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What Would You Give for Eternal Life? (John 11:45–12:11)


Imagine for a moment you received an insider stock tip (don’t worry, you won’t go to jail for this exercise!). A small pharmaceutical company has recently discovered a cure for a debilitating disease, and your insider tip is that this drug will receive FDA approval and the value of the company’s stock will increase by 1000%. How much would you invest in the stock? $1000? $10,000? If you knew it was a sure thing, would you sell everything you own to get the 1000% return?


Jesus told a similar story about a man who discovered a treasure in a field and then went home to sell everything he had to buy the field. The man knew the return on investment, so the cost meant nothing to him.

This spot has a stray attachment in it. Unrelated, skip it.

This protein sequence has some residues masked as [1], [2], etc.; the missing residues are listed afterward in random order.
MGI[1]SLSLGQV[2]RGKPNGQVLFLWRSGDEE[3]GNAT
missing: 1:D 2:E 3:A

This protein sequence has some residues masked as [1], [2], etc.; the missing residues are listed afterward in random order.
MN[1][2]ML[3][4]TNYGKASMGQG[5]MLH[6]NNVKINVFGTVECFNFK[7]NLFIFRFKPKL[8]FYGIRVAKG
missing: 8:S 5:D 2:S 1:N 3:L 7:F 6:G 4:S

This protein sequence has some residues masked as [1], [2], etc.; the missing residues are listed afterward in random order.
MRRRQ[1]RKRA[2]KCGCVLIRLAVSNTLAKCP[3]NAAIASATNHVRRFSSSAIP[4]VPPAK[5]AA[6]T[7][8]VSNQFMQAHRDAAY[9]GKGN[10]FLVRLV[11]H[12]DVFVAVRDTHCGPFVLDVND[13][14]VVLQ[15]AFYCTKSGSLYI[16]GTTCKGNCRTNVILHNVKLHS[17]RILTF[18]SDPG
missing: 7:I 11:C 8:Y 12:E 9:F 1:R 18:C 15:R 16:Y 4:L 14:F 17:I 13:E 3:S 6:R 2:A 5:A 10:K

He gave everything to gain the treasure.


This is a metaphor for discipleship.


John 11 is a turning point in the Gospel. In the first 44 verses, Jesus performs his most significant sign: the raising of Lazarus. With this sign, he proved without a doubt that he is the resurrection and the life.


He’s the treasure in the field.


Jesus’s magnificent sign demanded a response: If Jesus is the resurrection and the life, what would you give to gain him? What wouldn’t you give?


In John 11:45–12:11, we see two possible responses to Jesus: rejection and worship. The priests, faced with the steep cost of following Jesus, decide that the treasure isn’t worth it. They set out on a path that eventually costs them everything and gains them nothing. Mary, on the other hand, sees Jesus for who he is and responds in worship. She sees the treasure for what it is and doesn’t hesitate to offer everything to gain it. She sets out on the path to life.



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